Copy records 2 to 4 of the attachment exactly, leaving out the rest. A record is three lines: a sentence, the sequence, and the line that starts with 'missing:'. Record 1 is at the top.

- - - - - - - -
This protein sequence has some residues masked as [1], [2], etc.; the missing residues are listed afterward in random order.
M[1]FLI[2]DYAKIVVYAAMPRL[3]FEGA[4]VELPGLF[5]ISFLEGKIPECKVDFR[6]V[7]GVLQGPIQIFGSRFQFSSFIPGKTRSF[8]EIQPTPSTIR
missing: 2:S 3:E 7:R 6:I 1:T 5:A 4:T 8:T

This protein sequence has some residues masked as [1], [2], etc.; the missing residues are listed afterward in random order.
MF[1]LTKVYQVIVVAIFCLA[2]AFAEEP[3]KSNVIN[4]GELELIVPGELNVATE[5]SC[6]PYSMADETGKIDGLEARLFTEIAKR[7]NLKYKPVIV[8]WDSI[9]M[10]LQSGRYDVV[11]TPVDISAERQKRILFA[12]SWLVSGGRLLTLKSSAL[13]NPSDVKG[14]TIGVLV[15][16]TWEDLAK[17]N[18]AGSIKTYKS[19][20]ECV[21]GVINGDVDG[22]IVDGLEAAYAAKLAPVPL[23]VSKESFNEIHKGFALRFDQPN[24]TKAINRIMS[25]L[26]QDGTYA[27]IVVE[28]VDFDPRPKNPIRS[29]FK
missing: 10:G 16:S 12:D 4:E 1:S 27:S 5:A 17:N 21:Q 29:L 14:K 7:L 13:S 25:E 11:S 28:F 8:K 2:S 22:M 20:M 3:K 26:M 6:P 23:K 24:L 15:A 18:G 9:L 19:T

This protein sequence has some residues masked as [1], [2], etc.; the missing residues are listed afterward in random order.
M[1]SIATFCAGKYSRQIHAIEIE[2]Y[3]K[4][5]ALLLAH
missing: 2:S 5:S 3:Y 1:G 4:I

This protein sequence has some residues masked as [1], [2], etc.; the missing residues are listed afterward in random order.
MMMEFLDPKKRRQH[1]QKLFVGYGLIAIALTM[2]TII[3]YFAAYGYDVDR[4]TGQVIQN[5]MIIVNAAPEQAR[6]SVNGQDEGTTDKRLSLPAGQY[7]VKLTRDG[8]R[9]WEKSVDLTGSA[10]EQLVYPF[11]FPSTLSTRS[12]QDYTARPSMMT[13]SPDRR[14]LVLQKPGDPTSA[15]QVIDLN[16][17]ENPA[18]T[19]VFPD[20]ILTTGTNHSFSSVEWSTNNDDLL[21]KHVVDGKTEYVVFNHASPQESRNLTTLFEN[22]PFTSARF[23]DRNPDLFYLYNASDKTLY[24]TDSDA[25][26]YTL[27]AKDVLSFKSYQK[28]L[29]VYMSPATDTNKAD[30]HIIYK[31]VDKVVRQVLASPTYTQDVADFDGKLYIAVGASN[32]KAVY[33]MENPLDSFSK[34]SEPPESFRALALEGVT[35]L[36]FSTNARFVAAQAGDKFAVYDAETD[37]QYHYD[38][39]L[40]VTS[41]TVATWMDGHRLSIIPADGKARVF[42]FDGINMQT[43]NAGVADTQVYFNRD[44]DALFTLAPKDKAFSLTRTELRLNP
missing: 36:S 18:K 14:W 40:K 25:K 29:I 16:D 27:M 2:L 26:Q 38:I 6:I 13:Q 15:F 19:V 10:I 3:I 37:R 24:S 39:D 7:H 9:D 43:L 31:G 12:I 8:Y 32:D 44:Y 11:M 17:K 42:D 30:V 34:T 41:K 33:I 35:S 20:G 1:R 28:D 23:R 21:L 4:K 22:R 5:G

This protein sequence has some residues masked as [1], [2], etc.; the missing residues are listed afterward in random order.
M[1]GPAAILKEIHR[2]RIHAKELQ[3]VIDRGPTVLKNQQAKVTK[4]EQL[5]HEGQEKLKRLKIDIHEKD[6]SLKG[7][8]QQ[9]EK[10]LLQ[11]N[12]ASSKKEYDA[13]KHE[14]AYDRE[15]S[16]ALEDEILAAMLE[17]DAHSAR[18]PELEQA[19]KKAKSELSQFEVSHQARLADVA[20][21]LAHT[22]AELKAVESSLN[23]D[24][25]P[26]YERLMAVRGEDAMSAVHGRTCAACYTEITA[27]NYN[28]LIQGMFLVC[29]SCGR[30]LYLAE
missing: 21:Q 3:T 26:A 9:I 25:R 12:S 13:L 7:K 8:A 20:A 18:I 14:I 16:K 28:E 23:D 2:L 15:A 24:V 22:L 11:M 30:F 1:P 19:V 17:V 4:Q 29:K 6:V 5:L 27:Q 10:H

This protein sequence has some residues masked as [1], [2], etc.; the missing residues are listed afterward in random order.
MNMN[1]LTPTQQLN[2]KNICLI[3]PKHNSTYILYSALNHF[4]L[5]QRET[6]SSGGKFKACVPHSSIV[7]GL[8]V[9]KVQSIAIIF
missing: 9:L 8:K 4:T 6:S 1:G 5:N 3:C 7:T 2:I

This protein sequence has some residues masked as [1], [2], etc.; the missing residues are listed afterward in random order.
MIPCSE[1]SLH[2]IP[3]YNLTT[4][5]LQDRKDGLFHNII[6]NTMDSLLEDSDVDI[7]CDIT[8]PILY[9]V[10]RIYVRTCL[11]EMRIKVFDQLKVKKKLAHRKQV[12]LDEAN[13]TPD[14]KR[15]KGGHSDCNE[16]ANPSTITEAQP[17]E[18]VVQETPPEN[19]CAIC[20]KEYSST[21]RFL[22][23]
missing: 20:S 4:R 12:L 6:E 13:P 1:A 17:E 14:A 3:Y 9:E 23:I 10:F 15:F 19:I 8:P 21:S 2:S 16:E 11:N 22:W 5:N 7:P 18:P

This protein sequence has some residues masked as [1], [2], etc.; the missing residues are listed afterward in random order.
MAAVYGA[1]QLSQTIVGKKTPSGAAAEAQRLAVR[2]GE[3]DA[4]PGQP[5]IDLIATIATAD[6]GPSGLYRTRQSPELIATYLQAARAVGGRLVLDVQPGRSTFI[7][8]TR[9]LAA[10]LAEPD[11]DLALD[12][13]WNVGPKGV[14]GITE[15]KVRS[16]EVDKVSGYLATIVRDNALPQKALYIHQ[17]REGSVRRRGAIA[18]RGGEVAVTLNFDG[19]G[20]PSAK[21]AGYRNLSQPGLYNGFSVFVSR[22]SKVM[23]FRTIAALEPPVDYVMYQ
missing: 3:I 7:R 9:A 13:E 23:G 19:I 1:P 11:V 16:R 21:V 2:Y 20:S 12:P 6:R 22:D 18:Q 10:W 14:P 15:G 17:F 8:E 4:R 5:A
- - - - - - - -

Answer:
This protein sequence has some residues masked as [1], [2], etc.; the missing residues are listed afterward in random order.
MF[1]LTKVYQVIVVAIFCLA[2]AFAEEP[3]KSNVIN[4]GELELIVPGELNVATE[5]SC[6]PYSMADETGKIDGLEARLFTEIAKR[7]NLKYKPVIV[8]WDSI[9]M[10]LQSGRYDVV[11]TPVDISAERQKRILFA[12]SWLVSGGRLLTLKSSAL[13]NPSDVKG[14]TIGVLV[15][16]TWEDLAK[17]N[18]AGSIKTYKS[19][20]ECV[21]GVINGDVDG[22]IVDGLEAAYAAKLAPVPL[23]VSKESFNEIHKGFALRFDQPN[24]TKAINRIMS[25]L[26]QDGTYA[27]IVVE[28]VDFDPRPKNPIRS[29]FK
missing: 10:G 16:S 12:D 4:E 1:S 27:S 5:A 17:N 21:Q 29:L 14:K 7:L 13:S 25:E 11:S 28:F 8:K 2:S 22:M 20:M 3:K 26:M 6:P 23:K 24:L 15:A 18:G 9:L 19:T

This protein sequence has some residues masked as [1], [2], etc.; the missing residues are listed afterward in random order.
M[1]SIATFCAGKYSRQIHAIEIE[2]Y[3]K[4][5]ALLLAH
missing: 2:S 5:S 3:Y 1:G 4:I

This protein sequence has some residues masked as [1], [2], etc.; the missing residues are listed afterward in random order.
MMMEFLDPKKRRQH[1]QKLFVGYGLIAIALTM[2]TII[3]YFAAYGYDVDR[4]TGQVIQN[5]MIIVNAAPEQAR[6]SVNGQDEGTTDKRLSLPAGQY[7]VKLTRDG[8]R[9]WEKSVDLTGSA[10]EQLVYPF[11]FPSTLSTRS[12]QDYTARPSMMT[13]SPDRR[14]LVLQKPGDPTSA[15]QVIDLN[16][17]ENPA[18]T[19]VFPD[20]ILTTGTNHSFSSVEWSTNNDDLL[21]KHVVDGKTEYVVFNHASPQESRNLTTLFEN[22]PFTSARF[23]DRNPDLFYLYNASDKTLY[24]TDSDA[25][26]YTL[27]AKDVLSFKSYQK[28]L[29]VYMSPATDTNKAD[30]HIIYK[31]VDKVVRQVLASPTYTQDVADFDGKLYIAVGASN[32]KAVY[33]MENPLDSFSK[34]SEPPESFRALALEGVT[35]L[36]FSTNARFVAAQAGDKFAVYDAETD[37]QYHYD[38][39]L[40]VTS[41]TVATWMDGHRLSIIPADGKARVF[42]FDGINMQT[43]NAGVADTQVYFNRD[44]DALFTLAPKDKAFSLTRTELRLNP
missing: 36:S 18:K 14:W 40:K 25:K 29:I 16:D 27:M 2:L 26:Q 38:I 6:I 13:Q 15:F 19:V 10:I 3:I 37:R 24:S 39:D 7:H 9:D 43:L 31:G 12:I 8:Y 32:D 44:Y 11:M 17:K 42:D 30:V 34:T 41:K 33:I 35:S 20:G 1:R 28:D 23:R 21:L 4:K 22:R 5:G